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Web Shell Attacks Continue to Cause Problems

Researchers at Microsoft have noticed an uptick in the use of web shells as an initial foothold on enterprise and public sector networks by a number of different attack groups in the last few months, including several APT teams.

The use of web shells by attackers is not a new technique, nor is it a complex one. Web shells typically are small pieces of code that an attacker uploads to a target web server, often using a misconfiguration or known vulnerability as the vector. Once the shell is on a server, the attacker can then use it to run commands or use the machine as a jumping-off point to get to other parts of the network. There are any number of publicly available web shells, but organized attack groups are known to write and use their own, as well.

In a recent investigation, members of the Microsoft Detection and Response Team discovered an attacker had installed web shells in several folders on a misconfigured server in a public sector organization. The attacker then was able to compromise domain administrator and service accounts and then move laterally inside the network. That was just the beginning, though, as the attacker then targeted the organization’s mail server.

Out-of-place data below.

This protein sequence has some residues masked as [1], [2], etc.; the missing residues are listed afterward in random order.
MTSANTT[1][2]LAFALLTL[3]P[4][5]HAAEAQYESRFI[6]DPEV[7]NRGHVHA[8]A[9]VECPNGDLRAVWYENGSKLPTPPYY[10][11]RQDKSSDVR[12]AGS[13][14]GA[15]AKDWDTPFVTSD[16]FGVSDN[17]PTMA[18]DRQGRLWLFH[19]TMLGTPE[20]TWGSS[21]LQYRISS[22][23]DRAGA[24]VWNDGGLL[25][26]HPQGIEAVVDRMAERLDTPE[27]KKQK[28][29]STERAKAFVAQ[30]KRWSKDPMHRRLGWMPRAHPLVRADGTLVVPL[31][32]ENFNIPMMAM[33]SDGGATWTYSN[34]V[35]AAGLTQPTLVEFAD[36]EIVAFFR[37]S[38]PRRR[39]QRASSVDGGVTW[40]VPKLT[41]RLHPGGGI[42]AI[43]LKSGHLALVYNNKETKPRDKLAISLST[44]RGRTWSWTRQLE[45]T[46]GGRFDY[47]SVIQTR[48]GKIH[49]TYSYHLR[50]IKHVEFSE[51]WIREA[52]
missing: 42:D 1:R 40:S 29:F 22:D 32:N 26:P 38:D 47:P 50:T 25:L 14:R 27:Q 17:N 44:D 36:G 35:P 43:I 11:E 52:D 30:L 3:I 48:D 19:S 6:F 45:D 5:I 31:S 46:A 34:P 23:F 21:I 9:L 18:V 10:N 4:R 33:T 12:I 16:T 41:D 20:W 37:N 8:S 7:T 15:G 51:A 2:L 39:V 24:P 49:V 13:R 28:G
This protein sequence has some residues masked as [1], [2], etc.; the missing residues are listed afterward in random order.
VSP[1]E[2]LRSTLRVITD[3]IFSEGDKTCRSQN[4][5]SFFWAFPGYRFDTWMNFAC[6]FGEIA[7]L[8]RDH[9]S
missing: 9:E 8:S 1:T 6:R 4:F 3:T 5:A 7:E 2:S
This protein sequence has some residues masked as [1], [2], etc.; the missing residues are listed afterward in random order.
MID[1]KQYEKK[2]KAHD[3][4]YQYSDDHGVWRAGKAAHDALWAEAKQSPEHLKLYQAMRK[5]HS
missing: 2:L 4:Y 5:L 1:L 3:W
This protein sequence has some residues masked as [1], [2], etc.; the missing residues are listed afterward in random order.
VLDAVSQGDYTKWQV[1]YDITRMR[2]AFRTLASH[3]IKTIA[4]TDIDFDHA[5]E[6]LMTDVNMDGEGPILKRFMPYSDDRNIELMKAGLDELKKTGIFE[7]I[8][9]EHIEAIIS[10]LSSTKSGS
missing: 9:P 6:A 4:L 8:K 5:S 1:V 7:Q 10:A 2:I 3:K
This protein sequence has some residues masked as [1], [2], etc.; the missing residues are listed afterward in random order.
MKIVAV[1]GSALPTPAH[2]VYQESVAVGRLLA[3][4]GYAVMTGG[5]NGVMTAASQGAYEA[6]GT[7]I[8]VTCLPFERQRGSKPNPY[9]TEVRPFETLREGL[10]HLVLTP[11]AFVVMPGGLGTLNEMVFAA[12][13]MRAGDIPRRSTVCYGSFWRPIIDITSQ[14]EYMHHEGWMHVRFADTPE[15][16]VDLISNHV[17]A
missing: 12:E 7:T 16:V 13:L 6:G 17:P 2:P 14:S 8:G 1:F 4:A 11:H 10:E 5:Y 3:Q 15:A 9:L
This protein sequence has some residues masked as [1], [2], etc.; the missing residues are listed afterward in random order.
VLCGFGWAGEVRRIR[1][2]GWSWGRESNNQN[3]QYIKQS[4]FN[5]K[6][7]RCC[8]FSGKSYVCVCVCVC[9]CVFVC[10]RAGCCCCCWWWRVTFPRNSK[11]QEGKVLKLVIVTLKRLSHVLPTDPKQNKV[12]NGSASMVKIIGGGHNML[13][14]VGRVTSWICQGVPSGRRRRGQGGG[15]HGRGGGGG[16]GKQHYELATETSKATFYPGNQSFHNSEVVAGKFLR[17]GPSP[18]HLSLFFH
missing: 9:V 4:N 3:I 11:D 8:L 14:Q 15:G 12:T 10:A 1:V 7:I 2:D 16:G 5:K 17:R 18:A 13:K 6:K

“The attackers installed additional web shells on other systems, as well as a DLL backdoor on an Outlook Web Access (OWA) server. To persist on the server, the backdoor implant registered itself as a service or as an Exchange transport agent, which allowed it to access and intercept all incoming and outgoing emails, exposing sensitive information,” Microsoft researchers said in an analysis of the attack.

“The backdoor also performed additional discovery activities as well as downloaded other malware payloads. In addition, the attackers sent special emails that the DLL backdoor interpreted as commands.”

Microsoft’s Defender Advanced Threat Protection tool detected a significant increase in the number of web shells installed on machines beginning in July 2019 and continuing through September. The number of detections rose from fewer than 60,000 to more than 100,000 in that time. Several different attack groups have been seen using web shells as part of their methodology, including the Lazarus group and the Gallium group, which recently has targeted telecom operators.

Web shells often are the first step in a multi-part attack chain, giving the actor a landing spot and a base of operations for further movement inside a network.

“Once a web shell is successfully inserted into a web server, it can allow remote attackers to perform various tasks on the web server. Web shells can steal data, perpetrate watering hole attacks, and run other malicious commands for further compromise,” Microsoft’s researchers said.

“Aside from exploiting vulnerabilities in web applications or web servers, attackers take advantage of other weaknesses in internet-facing servers. These include the lack of the latest security updates, antivirus tools, network protection, proper security configuration, and informed security monitoring.”